The White Island tragedy claimed the lives of three members of Sydney’s Langford family; Anthony, 51, his 46-year-old wife Kristine, and their 17-year-old daughter Winona.

Son Jesse, now aged, 20, was critically injured in the eruption and watched a livestream of a funeral for his loved ones from his hospital bed at The Royal North Shore Hospital, Sydney.

In a eulogy written by Jesse, and read out at the funeral, he said he wanted his parents and sister to be remembered for their loving values, not as being “the family who died on the volcano”.

He said he had lost his “right-hand man” in father Anthony, who “always had his back” and whose values he was now drawing on now.

The Langford family visited White Island while taking a cruise on Ovation of the Seas to celebrate Anthony’s 51st birthday.

In the eulogy, Jesse paid tribute to each member of his family individually, recalling his mum as “a woman who will always stand as an inspirational role model to me with her strong will and core values.

“Everyone who was touched by my mother will know the positive impact she would have on your day-to-day life with her smiles and joy that radiated the room. My mum has been one of my rocks through all my ups and downs that I have encountered in my life and I will miss her more than words can ever describe.”

He wrote of his younger sister: “Losing Winona hurts most of all as she was like a best friend I have had by my side my whole life. It makes it so much harder that I could not properly say goodbye to her due to her still being missing.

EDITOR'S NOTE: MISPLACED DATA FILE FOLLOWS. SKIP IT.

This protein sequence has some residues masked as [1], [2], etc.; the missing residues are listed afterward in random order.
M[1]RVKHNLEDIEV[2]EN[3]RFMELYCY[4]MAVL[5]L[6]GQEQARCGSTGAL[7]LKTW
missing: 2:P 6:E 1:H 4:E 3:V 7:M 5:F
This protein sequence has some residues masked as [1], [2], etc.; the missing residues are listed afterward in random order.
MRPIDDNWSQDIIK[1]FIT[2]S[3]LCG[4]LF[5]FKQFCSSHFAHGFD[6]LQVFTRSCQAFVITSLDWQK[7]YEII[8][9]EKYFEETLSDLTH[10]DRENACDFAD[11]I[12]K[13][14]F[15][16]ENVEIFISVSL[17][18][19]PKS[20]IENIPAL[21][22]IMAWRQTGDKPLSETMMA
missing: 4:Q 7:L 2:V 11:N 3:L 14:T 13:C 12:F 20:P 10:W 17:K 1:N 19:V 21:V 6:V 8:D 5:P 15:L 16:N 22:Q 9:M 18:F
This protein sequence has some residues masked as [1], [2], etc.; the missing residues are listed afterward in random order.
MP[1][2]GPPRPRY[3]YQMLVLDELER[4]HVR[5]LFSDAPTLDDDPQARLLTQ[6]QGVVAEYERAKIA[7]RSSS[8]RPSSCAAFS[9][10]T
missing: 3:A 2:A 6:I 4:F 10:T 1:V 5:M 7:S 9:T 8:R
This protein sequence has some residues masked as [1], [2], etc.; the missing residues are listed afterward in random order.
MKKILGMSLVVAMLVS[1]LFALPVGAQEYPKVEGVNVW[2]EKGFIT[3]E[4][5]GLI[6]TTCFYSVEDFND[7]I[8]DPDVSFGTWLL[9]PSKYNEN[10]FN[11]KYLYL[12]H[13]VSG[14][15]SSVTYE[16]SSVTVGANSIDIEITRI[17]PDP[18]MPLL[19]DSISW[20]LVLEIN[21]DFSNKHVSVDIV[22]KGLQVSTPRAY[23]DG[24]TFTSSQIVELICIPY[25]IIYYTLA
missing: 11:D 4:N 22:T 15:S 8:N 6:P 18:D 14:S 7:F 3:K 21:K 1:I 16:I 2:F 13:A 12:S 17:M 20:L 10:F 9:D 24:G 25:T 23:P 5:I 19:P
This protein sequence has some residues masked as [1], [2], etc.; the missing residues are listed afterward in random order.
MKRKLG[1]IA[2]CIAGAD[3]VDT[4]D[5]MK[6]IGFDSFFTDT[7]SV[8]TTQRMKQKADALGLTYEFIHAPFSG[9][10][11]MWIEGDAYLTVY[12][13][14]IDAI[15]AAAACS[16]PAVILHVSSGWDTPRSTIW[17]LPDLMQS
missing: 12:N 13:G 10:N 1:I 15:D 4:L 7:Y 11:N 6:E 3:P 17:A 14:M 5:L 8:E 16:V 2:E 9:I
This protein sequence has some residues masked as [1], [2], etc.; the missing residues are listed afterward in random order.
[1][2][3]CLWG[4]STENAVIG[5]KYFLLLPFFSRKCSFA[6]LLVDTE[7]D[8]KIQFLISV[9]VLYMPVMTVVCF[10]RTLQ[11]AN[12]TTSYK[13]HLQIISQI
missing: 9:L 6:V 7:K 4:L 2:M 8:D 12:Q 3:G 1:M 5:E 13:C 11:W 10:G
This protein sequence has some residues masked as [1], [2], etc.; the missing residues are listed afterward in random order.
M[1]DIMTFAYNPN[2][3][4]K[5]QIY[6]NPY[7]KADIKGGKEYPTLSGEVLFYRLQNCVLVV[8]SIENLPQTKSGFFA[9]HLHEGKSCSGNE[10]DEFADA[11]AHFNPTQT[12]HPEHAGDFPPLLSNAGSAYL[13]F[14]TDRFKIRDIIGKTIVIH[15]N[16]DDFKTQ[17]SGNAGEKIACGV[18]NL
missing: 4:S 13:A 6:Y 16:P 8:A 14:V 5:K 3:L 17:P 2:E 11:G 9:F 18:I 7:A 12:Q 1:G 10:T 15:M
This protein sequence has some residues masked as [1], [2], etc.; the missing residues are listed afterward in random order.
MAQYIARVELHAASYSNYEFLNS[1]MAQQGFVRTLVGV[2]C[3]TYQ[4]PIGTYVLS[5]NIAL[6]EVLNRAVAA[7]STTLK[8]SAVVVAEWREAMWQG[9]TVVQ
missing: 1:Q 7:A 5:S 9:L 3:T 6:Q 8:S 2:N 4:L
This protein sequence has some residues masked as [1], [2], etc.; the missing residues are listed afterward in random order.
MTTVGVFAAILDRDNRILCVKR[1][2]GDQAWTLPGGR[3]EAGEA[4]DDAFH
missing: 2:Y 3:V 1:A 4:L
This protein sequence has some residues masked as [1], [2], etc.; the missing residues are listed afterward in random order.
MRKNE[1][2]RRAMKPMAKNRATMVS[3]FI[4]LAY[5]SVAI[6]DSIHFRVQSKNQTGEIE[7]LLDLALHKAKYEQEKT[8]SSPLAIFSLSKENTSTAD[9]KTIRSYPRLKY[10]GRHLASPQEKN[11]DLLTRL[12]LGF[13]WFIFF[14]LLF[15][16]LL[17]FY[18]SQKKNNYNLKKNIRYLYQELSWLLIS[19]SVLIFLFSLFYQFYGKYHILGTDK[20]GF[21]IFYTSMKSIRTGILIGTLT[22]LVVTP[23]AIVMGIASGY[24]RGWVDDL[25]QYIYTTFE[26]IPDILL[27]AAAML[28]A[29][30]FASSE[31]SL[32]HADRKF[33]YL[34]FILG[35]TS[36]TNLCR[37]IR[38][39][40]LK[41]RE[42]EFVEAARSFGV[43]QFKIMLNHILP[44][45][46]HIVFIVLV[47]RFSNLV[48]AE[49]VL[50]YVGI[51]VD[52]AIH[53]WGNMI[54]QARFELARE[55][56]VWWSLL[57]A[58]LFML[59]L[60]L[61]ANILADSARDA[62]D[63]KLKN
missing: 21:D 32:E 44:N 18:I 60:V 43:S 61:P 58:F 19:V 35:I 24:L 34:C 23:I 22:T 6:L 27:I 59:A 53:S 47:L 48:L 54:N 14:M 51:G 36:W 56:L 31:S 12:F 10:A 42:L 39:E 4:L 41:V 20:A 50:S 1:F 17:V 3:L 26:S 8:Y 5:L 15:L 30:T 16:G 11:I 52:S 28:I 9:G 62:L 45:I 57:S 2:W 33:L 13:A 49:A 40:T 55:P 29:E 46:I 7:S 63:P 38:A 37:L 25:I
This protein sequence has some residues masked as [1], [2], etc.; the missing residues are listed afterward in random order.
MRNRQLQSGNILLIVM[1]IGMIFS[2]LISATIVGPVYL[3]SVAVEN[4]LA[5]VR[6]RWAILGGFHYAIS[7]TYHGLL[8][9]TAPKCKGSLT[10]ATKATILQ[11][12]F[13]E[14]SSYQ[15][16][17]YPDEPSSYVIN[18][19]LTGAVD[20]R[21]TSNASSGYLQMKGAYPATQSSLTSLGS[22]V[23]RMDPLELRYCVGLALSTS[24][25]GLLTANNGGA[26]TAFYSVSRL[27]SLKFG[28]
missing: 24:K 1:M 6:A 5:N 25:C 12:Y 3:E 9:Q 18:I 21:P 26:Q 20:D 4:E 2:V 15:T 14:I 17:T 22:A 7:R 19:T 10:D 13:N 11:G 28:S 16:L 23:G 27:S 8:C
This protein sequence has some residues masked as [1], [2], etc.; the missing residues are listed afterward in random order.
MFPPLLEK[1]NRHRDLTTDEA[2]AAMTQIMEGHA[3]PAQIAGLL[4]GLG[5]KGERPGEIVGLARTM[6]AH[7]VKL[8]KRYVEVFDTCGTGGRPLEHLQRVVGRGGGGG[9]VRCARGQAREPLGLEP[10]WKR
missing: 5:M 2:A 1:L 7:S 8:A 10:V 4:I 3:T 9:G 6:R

“As a protective older sibling, I would have done anything and everything for Winona and it breaks my heart that I can no longer do that.

“Having a sibling that is like a best friend is so rare, which will mean losing her so much harder to deal with as it is one less person I have to talk to.”

He closed with the heartbreaking words: “I love you Mum, Dad, and Winona. I will hold you close to my heart for the rest of my life.”

Winona’s body is one of two that has not been recovered.

Tipene Maangi

Like his work-mate Hayden Inman-Marshall, 24-year-old guide Tipene Maangi died a hero.

After the devastating blast, the pair had been helping others despite Maangi not wearing a gas mask to protect himself from toxic gasses.

Their heroics included helping critically injured Australian tourist Jesse Langford. The then 19-year-old’s mother, father and sister all died when White Island blew underneath them.